WHEN YOUR CHARACTER IS IN CONVERSATION
One bit of questionable dialogue-writing advice, that can definitely get a reader thinking your story is boring, is to “make it realistic.” If you recorded 15 minutes of conversation between a couple of people you don’t know at a coffee shop, it would be 5 minutes of interesting and 10 minutes of boring. That’s because we ramble, we’re imprecise, we do not get to the point and our point is often banal. Take a look at this lean little back and forth between a woman, her murderous sister, and their mother in Oyinkan Braithwaite’s My Sister the Serial Killer:
“What are you doing?”
“Posting it on Instagram.”
“Are you nuts?” Or have you forgotten your previous post?”
“What’s her previous post?” interjects Mum.
I feel a chill go through my body. It has been happening a lot lately. Ayoola answers her.
“I…Femi is missing.”
“Femi? That fine boy you were dating?”
“Jésù sàánú fún wa! Why didn’t you tell me?”
“I…I…was in shock.”
Mom rushes over to Ayoola and pulls her into a tight embrace.
“I’m your mum. You must tell me everything. Do you understand?”
But of course she can’t. She can’t tell her everything.
I’m not suggesting you strip out all your dialogue tags or important beats of action, but see how much Braithwaite gets done in this tiny space? No need for chit-chat that doesn’t characterize or discourse that doesn’t nudge the plot. So sure, you can make your dialogue realistic, as long as you skip the boring parts.
WHEN YOU’VE WRITTEN A LONG PASSAGE OF DESCRIPTION
Setting the scene for your reader and describing where our story takes place is at the heart of good storytelling. But if you’ve written a long passage of description (beautiful or not) that doesn’t have anything to do with your plot, it needs to go or you need to rethink it. Look how Jess Walter’s protagonist describes the wanna-be Italian tourist town at the center of his novel The Beautiful Ruins:
Porto Vergogna was a tight cluster of a dozen old whitewashed houses, an abandoned chapel, and the town’s only commercial interest—the tiny hotel and café owned by Pasquales’ family–all huddled like a herd of sleeping goats in a crease in the sheer cliffs…Isolated by the cliffs behind and the sea in front, the village had never been accessible by car or cart, and so the streets, such as they were, consisted of a few narrow pathways between the houses…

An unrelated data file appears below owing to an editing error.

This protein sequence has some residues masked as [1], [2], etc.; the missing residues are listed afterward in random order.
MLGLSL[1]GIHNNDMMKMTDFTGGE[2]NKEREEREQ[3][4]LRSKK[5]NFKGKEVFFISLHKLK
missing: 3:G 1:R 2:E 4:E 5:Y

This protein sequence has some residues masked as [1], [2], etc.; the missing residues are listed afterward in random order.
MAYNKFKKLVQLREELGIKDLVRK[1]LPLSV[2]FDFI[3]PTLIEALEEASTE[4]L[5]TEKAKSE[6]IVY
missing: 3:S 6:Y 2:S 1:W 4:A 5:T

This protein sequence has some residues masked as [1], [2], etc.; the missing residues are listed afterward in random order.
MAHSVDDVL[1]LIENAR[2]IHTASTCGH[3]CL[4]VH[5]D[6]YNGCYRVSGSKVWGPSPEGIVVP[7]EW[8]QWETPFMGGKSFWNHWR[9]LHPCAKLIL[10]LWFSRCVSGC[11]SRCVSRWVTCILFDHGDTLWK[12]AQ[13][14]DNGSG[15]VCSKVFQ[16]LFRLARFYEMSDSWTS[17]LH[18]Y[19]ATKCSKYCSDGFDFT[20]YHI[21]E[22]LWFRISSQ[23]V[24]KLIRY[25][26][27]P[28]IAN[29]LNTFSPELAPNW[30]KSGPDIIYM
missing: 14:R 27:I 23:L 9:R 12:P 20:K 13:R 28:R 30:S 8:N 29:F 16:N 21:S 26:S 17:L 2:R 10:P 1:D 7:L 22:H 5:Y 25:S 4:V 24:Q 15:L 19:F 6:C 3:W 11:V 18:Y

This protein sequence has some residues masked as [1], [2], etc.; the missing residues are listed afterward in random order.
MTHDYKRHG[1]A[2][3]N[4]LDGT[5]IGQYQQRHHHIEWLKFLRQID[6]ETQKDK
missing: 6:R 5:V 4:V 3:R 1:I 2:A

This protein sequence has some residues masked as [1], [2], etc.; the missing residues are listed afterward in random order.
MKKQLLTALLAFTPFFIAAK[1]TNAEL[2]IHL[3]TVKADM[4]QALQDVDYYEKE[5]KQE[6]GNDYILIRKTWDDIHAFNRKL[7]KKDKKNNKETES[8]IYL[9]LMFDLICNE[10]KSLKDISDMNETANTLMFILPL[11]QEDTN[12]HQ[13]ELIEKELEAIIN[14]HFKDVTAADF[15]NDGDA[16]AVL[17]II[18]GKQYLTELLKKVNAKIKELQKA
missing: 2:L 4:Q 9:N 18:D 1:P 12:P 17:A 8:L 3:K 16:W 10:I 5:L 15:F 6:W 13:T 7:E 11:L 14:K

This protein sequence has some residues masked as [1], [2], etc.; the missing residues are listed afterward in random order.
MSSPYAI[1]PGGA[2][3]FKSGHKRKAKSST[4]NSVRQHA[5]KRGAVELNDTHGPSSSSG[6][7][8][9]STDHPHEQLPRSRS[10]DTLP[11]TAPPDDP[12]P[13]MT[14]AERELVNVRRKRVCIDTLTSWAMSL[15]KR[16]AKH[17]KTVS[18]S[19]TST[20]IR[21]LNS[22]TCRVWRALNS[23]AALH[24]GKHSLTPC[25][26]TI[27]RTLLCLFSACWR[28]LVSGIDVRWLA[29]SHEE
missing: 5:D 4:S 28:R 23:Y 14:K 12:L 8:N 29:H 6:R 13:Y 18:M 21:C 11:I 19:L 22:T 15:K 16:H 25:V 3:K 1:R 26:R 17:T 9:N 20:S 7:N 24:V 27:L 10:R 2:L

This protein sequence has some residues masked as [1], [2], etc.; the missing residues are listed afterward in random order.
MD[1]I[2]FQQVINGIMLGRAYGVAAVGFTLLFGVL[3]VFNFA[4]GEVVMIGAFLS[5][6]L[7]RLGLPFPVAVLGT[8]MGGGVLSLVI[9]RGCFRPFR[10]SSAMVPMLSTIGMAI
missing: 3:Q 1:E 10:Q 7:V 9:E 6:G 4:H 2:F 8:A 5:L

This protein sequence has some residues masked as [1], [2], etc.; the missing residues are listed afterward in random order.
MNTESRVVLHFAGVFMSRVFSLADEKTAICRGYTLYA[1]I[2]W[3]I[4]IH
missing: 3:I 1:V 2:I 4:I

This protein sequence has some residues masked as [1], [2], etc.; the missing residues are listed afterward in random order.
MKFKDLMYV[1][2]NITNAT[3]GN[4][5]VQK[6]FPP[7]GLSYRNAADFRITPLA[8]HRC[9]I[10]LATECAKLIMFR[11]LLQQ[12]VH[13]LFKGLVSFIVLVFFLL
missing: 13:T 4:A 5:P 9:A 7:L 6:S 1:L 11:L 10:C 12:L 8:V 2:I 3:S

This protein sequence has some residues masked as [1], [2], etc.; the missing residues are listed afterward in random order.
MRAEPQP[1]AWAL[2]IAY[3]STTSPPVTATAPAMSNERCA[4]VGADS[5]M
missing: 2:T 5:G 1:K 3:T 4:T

In this way, remote Porto Vergogna was not so different from the quaint cliff-side towns of the Cinque Terre to the north, except that it was smaller, more remote, and not as picturesque. In fact, the hoteliers and restauranteurs to the north had their own pet name for the tiny village inched into the vertical cliff seam: culo di baldracca—the whore’s crack.
Even lovely prose will bore your reader if they can’t grasp a connection to your character’s minds or motivations or an important conflict in your story. Walter’s description here, as much as being terrific writing, never devolves into just a depiction of the town. The town as a shamed underdog is at the heart of his book and this passage is all about conveying that sense of inferiority.
Basically, anytime you’re reading through a passage of your writing and you get a vague sense that things are slogging along, that maybe it’s not quite interesting enough, that maybe your story is boring, don’t ignore that sense. Your brain might want to tell you nah, it’s fine. But your brain might also be lazy and resistant to fixing what need fixing. Don’t believe a lazy brain. Don’t ignore your gut feeling. And whatever else you do, don’t bore the reader.